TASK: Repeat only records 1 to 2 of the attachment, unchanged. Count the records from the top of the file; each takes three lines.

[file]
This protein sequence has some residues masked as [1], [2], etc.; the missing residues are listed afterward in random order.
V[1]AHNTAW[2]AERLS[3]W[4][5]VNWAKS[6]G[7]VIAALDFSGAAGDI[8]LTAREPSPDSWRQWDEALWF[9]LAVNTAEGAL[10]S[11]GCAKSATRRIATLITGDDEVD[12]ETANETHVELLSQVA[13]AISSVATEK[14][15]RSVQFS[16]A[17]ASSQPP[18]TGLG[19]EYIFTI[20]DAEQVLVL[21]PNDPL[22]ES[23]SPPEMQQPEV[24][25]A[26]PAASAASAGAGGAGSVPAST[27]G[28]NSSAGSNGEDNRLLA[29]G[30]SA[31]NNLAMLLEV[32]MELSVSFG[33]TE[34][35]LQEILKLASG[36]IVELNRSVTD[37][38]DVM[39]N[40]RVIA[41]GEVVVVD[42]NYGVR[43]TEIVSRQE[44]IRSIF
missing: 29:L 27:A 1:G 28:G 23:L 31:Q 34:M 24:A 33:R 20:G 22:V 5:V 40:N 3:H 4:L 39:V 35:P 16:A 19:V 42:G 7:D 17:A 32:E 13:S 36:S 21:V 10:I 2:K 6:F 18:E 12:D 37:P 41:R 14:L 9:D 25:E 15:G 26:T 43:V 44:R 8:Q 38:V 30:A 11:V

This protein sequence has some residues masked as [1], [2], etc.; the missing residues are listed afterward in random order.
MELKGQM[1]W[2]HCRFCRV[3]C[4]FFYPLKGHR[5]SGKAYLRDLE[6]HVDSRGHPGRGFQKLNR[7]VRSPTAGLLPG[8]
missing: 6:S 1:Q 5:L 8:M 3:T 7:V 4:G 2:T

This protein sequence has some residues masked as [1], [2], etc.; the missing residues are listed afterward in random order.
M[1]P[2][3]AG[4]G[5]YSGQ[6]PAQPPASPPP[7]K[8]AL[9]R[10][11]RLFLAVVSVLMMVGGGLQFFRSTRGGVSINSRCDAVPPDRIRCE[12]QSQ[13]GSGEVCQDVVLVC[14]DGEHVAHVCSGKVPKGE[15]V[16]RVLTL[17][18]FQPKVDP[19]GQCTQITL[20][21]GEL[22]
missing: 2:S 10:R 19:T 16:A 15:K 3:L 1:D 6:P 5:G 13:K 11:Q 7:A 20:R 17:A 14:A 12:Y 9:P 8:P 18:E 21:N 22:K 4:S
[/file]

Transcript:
This protein sequence has some residues masked as [1], [2], etc.; the missing residues are listed afterward in random order.
V[1]AHNTAW[2]AERLS[3]W[4][5]VNWAKS[6]G[7]VIAALDFSGAAGDI[8]LTAREPSPDSWRQWDEALWF[9]LAVNTAEGAL[10]S[11]GCAKSATRRIATLITGDDEVD[12]ETANETHVELLSQVA[13]AISSVATEK[14][15]RSVQFS[16]A[17]ASSQPP[18]TGLG[19]EYIFTI[20]DAEQVLVL[21]PNDPL[22]ES[23]SPPEMQQPEV[24][25]A[26]PAASAASAGAGGAGSVPAST[27]G[28]NSSAGSNGEDNRLLA[29]G[30]SA[31]NNLAMLLEV[32]MELSVSFG[33]TE[34][35]LQEILKLASG[36]IVELNRSVTD[37][38]DVM[39]N[40]RVIA[41]GEVVVVD[42]NYGVR[43]TEIVSRQE[44]IRSIF
missing: 29:L 27:A 1:G 28:G 23:L 31:Q 34:M 24:A 33:R 20:G 22:V 5:V 40:N 3:H 4:L 39:V 35:P 16:A 19:V 42:G 7:D 17:A 32:E 13:S 36:S 21:V 10:I 2:K 6:F 18:E 12:D 37:P 41:R 14:L 9:D 25:E 15:G 26:T 43:V 44:R 8:Q 38:V 30:A 11:V

This protein sequence has some residues masked as [1], [2], etc.; the missing residues are listed afterward in random order.
MELKGQM[1]W[2]HCRFCRV[3]C[4]FFYPLKGHR[5]SGKAYLRDLE[6]HVDSRGHPGRGFQKLNR[7]VRSPTAGLLPG[8]
missing: 6:S 1:Q 5:L 8:M 3:T 7:V 4:G 2:T